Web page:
Samples "Immigration to the US"

Immigration to the US

ECO Project

For decades, the U.S. government has been fighting with illegal immigration. With the beginning of a new financial crisis, calls for introducing measures against illegal immigration have become much tougher. A belief persists that illegal immigrants contribute to the existing economic misbalances and take jobs from native employees, thus raising...

677 words | 3 page(s)
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Anchor Babies and the Pursuit of the American Dream

In the quest of attaining the American Dream, millions of people migrate to the United States. Many of these individuals enter the country legally while many others cross the borders without the necessary permissions. Regardless of the method of entry, many individuals would do almost anything for the opportunity to...

842 words | 4 page(s)
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The Changing Face of Immigration Post-1965

In 1965, The United States Congress passed the Immigration and Naturalization Act, which replaced the Johnson-Reed Act, which was enacted in 1924 (Berlin; Ngai 73). This new act did away with preferential immigration status for northern Europeans and the discrimination against Chinese, African, and Mexican immigrants (Berlin). It also did...

810 words | 4 page(s)
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The Struggle of New Immigrants in American Cities

It is a well-known fact that the American nation is the nation of immigrants. People from all over the world have been coming to this land, hoping to start a happy and prosperous life. Generation after generation, those people assimilated and became real Americans, who considered the U.S. their home....

928 words | 4 page(s)
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Why the World Does Not Need Borders

Today, some politicians and influencers do their best to make everyone believe that the Western world is suffering from the immigrant crisis. According to them, illegal immigration, as well as immigration per se, cause great harm to Europe and North America by damaging their economies and eroding the values that...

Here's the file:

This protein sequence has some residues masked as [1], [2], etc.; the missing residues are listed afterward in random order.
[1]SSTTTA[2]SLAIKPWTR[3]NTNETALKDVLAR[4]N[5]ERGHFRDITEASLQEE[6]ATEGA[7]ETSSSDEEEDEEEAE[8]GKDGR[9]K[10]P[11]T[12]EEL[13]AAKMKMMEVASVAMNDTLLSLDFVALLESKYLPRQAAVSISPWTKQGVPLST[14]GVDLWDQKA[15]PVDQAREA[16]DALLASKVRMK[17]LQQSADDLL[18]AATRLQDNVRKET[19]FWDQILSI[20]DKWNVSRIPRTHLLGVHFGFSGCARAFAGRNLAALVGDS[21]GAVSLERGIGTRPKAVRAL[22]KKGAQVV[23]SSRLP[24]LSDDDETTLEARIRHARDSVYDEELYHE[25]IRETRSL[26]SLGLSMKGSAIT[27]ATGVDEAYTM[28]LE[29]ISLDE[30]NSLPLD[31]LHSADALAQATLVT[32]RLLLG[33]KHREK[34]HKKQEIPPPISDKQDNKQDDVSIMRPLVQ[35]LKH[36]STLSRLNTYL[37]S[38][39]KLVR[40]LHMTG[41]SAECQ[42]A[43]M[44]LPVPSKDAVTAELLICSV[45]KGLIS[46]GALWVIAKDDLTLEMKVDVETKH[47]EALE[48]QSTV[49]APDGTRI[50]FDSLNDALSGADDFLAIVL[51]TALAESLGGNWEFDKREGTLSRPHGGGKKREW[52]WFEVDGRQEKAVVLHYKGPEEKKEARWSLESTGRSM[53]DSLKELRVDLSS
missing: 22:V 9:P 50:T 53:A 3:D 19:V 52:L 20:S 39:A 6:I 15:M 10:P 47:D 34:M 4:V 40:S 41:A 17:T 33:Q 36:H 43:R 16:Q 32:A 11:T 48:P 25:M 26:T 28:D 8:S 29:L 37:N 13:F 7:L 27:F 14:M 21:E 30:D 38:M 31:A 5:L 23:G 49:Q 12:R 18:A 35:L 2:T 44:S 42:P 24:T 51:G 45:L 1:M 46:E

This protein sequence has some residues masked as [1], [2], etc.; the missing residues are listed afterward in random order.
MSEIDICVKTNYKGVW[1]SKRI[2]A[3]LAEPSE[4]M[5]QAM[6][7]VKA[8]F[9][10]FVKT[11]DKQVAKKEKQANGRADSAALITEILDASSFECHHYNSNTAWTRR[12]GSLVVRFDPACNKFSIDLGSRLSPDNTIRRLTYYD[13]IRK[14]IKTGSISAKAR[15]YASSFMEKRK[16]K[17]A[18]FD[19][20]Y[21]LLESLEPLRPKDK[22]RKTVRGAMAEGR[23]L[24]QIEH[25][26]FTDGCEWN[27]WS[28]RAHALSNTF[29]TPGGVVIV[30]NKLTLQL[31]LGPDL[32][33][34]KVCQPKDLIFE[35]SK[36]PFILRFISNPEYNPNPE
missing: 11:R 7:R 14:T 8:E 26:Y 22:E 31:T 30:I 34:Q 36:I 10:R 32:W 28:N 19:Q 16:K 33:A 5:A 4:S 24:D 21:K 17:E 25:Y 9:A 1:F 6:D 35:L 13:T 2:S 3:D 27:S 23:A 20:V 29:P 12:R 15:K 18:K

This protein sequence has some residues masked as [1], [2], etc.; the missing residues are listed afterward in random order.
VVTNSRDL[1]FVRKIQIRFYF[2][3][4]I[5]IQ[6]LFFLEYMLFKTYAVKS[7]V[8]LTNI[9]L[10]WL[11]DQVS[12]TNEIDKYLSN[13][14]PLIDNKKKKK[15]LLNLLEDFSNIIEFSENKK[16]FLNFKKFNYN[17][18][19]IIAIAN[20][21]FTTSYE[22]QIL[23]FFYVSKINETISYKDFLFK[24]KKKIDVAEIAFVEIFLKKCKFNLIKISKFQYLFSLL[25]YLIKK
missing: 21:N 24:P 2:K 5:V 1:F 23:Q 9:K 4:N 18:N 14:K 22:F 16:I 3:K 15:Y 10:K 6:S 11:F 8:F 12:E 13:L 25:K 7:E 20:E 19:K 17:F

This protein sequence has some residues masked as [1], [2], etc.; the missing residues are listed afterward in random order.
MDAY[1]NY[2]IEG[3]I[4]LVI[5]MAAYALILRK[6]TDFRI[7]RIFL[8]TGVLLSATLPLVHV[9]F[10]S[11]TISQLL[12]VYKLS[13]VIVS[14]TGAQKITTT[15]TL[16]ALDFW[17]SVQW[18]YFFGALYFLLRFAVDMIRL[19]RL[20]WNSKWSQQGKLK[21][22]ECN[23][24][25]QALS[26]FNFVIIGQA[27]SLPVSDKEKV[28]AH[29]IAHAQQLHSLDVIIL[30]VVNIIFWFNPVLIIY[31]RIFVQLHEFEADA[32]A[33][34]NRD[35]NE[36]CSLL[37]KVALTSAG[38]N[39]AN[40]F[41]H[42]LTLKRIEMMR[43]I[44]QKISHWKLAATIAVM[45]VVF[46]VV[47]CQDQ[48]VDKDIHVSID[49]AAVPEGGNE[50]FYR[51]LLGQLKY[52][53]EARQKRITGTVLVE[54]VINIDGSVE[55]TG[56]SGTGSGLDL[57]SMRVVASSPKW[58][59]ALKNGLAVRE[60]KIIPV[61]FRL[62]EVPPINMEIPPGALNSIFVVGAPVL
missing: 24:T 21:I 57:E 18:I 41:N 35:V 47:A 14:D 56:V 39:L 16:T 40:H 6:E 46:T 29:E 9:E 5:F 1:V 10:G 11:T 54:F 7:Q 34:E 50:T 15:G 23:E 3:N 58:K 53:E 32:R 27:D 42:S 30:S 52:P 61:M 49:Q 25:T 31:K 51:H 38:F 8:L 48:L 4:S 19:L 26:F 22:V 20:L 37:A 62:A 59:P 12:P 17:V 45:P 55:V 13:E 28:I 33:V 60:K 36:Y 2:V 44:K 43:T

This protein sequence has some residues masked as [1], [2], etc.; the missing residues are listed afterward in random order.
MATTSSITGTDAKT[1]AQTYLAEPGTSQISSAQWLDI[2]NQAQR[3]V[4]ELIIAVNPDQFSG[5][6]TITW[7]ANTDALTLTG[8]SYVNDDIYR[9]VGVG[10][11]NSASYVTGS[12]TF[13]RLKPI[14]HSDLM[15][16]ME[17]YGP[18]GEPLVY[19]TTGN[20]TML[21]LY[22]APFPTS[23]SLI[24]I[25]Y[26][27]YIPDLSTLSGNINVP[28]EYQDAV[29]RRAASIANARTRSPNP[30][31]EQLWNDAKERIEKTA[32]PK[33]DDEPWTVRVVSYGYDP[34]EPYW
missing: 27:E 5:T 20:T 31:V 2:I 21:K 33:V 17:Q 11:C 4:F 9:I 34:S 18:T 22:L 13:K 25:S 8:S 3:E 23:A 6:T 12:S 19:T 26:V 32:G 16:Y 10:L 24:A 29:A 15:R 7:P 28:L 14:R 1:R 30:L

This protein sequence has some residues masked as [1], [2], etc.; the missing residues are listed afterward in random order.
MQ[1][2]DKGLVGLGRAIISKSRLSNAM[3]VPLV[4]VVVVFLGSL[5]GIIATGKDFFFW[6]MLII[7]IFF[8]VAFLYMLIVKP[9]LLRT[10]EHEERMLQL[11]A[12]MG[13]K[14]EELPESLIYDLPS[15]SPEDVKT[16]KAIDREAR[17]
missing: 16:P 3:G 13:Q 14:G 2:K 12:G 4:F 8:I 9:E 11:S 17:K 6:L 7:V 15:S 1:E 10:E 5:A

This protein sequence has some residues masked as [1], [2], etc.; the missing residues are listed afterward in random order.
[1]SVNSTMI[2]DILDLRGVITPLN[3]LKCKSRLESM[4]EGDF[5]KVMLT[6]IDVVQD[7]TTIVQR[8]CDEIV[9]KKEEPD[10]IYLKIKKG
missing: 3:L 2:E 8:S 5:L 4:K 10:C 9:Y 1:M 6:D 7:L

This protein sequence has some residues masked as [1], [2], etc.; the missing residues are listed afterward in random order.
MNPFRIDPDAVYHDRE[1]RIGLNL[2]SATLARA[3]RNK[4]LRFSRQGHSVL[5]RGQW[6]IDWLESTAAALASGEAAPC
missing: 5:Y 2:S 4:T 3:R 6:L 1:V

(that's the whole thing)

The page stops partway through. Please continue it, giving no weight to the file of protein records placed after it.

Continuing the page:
791 words | 3 page(s)
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The Case for Getting Rid of Borders

An article on The Atlantic’s online edition argues national borders should be eliminated because not only such borders are immoral but eliminating them would also enhance the economic and social welfare of the humanity. The author Alex Tabarrok argues the magnitude of economic activity is not the same everywhere and...

332 words | 3 page(s)
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Border Security

Abstract The paper at hand aims at studying one of the most critical issues faced in the current-day United States – the issue of border security. Specific attention will be paid to how the perception of border security evolved over time to become what it is today. In particular, it...

1188 words | 5 page(s)
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Border Enforcement

1) Is current immigration policy seriously treated as a national security issue? How was it treated prior to 9/11? The immigration policy subsequent to the events of September 11, 2001 have not been treated with the seriousness of it being a national security issue as it was treated prior to...

533 words | 3 page(s)
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The Biblical Responsibility of Christians to Immigrants

Immigration in the United States is one of the most heated debates that the country has witnessed in the past decades. Immigrants account for more than 19 percent of the American population, approximately 60 million people. According to Nagel and Ehrkamp (2016), the country places itself as one of the...

966 words | 4 page(s)
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The Economics of Immigration: A Look at Mexico to U.S. Immigration

Through the late 20th and early 21st centuries, illegal immigration from Mexico has been an important topic in political debates. Over the years, this issue has impacted a range of areas of American life, such as social, cultural and political matters. The matter that seems to gain the most discussion...

849 words | 4 page(s)